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Christina rossetti 3

Christina Georgina Rossetti

POEMS
FOLLOWERS
5

I loved you first: but afterwards your love
    Outsoaring mine, sang such a loftier song
As drowned the friendly cooings of my dove.
    Which owes the other most? my love was long,
    And yours one moment seemed to wax more strong;
I loved and guessed at you, you construed me
And loved me for what might or might not be—
    Nay, weights and measures do us both a wrong.
For verily love knows not ‘mine’ or ‘thine;’
    With separate ‘I’ and ‘thou’ free love has done,
         For one is both and both are one in love:
Rich love knows nought of ‘thine that is not mine;’
         Both have the strength and both the length thereof,
Both of us, of the love which makes us one.

A pin has a head, but has no hair;
A clock has a face, but no mouth there;
Needles have eyes, but they cannot see;
A fly has a trunk without lock or key;
A timepiece may lose, but cannot win;
A corn—field dimples without a chin;
A hill has no leg, but has a foot;
A wine—glass a stem, but not a root;
A watch has hands, but no thumb or finger;
A boot has a tongue, but is no singer;
Rivers run, though they have no feet;
A saw has teeth, but it does not eat;
Ash—trees have keys, yet never a lock;
And baby crows, without being a cock.

The horses of the sea
Rear a foaming crest,
But the horses of the land
Serve us the best.
The horses of the land
Munch corn and clover,
While the foaming sea—horses
Toss and turn over.

I sat beneath a willow tree,
Where water falls and calls;
While fancies upon fancies solaced me,
Some true, and some were false.

Who set their heart upon a hope
That never comes to pass,
Droop in the end like fading heliotrope
The sun’s wan looking—glass.

Who set their will upon a whim
Clung to through good and ill,
Are wrecked alike whether they sink or swim,
Or hit or miss their will.

All things are vain that wax and wane,
For which we waste our breath;
Love only doth not wane and is not vain,
Love only outlives death.

A singing lark rose toward the sky,
Circling he sang amain;
He sang, a speck scarce visible sky—high,
And then he sank again.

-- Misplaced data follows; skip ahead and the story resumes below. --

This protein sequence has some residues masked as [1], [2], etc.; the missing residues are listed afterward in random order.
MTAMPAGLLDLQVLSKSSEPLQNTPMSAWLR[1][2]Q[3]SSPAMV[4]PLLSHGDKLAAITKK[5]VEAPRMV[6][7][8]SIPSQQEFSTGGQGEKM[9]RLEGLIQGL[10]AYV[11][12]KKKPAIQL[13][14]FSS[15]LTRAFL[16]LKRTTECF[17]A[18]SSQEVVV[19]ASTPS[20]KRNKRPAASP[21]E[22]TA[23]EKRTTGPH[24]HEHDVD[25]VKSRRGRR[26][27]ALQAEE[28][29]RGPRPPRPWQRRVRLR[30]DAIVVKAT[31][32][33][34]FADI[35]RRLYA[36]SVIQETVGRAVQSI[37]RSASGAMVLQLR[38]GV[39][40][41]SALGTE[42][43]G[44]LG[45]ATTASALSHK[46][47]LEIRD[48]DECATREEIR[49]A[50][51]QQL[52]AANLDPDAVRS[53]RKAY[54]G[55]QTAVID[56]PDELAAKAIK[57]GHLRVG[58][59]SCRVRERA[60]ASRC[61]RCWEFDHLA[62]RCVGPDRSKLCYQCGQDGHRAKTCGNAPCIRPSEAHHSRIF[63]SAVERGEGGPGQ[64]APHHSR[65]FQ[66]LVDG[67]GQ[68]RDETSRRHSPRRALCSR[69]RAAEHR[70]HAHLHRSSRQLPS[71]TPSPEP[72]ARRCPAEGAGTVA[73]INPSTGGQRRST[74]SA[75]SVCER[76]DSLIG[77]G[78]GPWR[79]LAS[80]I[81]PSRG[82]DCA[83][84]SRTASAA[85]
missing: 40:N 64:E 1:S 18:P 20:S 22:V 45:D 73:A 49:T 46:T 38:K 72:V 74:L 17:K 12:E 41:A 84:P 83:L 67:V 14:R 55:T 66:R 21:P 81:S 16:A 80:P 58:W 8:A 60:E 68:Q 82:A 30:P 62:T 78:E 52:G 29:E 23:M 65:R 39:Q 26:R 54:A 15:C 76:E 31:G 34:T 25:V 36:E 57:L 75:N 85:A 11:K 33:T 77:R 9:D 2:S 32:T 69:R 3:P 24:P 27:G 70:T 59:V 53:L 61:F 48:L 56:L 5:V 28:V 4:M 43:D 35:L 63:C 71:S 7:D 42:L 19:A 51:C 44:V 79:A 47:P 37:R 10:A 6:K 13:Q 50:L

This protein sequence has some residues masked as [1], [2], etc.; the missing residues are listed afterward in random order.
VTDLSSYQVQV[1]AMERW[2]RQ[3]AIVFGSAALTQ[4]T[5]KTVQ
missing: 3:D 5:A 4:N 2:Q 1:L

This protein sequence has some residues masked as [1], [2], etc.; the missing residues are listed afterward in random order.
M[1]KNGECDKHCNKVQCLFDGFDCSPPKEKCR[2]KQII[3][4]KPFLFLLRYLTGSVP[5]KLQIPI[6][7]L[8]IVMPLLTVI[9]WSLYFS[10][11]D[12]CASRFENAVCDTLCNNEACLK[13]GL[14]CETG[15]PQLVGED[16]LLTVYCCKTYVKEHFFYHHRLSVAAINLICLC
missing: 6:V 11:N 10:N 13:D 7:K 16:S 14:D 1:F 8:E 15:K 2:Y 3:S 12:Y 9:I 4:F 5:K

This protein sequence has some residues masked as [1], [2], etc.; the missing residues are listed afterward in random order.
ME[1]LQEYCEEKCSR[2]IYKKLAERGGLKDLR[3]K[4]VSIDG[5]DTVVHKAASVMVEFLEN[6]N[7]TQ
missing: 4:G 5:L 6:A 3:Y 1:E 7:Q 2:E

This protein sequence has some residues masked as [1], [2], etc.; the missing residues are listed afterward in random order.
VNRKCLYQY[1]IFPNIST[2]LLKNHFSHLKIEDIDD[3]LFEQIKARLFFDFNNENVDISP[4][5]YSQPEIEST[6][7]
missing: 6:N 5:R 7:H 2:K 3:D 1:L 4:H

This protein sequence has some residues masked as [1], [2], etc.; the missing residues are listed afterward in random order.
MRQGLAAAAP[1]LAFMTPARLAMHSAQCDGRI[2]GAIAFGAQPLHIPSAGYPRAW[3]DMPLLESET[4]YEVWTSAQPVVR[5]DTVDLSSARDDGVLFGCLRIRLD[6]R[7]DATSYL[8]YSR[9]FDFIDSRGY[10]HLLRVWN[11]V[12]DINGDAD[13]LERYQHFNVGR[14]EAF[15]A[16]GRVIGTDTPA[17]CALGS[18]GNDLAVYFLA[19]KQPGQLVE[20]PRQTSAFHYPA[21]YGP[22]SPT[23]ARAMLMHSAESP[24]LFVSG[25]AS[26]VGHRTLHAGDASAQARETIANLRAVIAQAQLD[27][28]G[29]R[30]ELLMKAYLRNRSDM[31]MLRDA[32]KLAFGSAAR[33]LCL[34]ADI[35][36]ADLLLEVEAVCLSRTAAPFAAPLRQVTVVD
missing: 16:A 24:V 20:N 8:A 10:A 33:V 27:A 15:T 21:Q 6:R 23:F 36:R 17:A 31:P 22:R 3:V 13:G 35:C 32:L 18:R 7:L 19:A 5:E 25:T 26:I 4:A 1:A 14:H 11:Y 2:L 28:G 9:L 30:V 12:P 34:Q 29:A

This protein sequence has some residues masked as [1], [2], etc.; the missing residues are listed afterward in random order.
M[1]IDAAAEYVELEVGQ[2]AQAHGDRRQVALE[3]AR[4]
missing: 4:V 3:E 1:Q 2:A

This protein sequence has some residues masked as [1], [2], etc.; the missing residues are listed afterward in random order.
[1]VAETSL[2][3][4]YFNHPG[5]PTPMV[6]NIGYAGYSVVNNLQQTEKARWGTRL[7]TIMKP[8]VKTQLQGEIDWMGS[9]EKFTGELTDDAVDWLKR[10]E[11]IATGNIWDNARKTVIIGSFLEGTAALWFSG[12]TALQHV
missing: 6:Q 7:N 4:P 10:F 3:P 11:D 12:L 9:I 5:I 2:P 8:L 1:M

A second like a sunlit spark
Flashed singing up his track;
But never overtook that foremost lark,
And songless fluttered back.

A hovering melody of birds
Haunted the air above;
They clearly sang contentment without words,
And youth and joy and love.

O silvery weeping willow tree
With all leaves shivering,
Have you no purpose but to shadow me
Beside this rippled spring?

On this first fleeting day of Spring,
For Winter is gone by,
And every bird on every quivering wing
Floats in a sunny sky;

On this first Summer—like soft day,
While sunshine steeps the air,
And every cloud has gat itself away,
And birds sing everywhere.

Have you no purpose in the world
But thus to shadow me
With all your tender drooping twigs unfurled,
O weeping willow tree?

With all your tremulous leaves outspread
Betwixt me and the sun,
While here I loiter on a mossy bed
With half my work undone;

My work undone, that should be done
At once with all my might;
For after the long day and lingering sun
Comes the unworking night.

This day is lapsing on its way,
Is lapsing out of sight;
And after all the chances of the day
Comes the resourceless night.

The weeping willow shook its head
And stretched its shadow long;
The west grew crimson, the sun smoldered red,
The birds forbore a song.

Slow wind sighed through the willow leaves,
The ripple made a moan,
The world drooped murmuring like a thing that grieves;
And then I felt alone.

I rose to go, and felt the chill,
And shivered as I went;
Yet shivering wondered, and I wonder still,
What more that willow meant;

That silvery weeping willow tree
With all leaves shivering,
Which spent one long day overshadowing me
Beside a spring in Spring.

It’s a weary life, it is, she said:
Doubly blank in a woman’s lot:
I wish and I wish I were a man:
Or, better then any being, were not:

Were nothing at all in all the world,
Not a body and not a soul:
Not so much as a grain of dust
Or a drop of water from pole to pole.

Still the world would wag on the same,
Still the seasons go and come:
Blossoms bloom as in days of old,
Cherries ripen and wild bees hum.

None would miss me in all the world,
How much less would care or weep:
I should be nothing, while all the rest
Would wake and weary and fall asleep.

1

Where were you last night? I watched at the gate;
I went down early, I stayed down late.
Were you snug at home, I should like to know,
Or were you in the coppice wheedling Kate?

She’s a fine girl, with a fine clear skin;
Easy to woo, perhaps not hard to win.
Speak up like a man and tell me the truth:
I’m not one to grow downhearted and thin.

If you love her best speak up like a man;